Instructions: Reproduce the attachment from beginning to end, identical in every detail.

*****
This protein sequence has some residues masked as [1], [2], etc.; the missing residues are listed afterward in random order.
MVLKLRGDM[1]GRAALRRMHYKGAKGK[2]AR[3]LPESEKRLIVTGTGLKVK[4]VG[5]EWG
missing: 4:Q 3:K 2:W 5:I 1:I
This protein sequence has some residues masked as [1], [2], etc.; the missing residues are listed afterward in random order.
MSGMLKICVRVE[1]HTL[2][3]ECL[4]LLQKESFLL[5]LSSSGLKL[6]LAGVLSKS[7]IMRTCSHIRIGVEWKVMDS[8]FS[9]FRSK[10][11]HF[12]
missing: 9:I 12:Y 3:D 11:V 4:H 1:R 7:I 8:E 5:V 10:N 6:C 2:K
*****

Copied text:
This protein sequence has some residues masked as [1], [2], etc.; the missing residues are listed afterward in random order.
MVLKLRGDM[1]GRAALRRMHYKGAKGK[2]AR[3]LPESEKRLIVTGTGLKVK[4]VG[5]EWG
missing: 4:Q 3:K 2:W 5:I 1:I
This protein sequence has some residues masked as [1], [2], etc.; the missing residues are listed afterward in random order.
MSGMLKICVRVE[1]HTL[2][3]ECL[4]LLQKESFLL[5]LSSSGLKL[6]LAGVLSKS[7]IMRTCSHIRIGVEWKVMDS[8]FS[9]FRSK[10][11]HF[12]
missing: 9:I 12:Y 3:D 11:V 4:H 1:R 7:I 8:E 5:V 10:N 6:C 2:K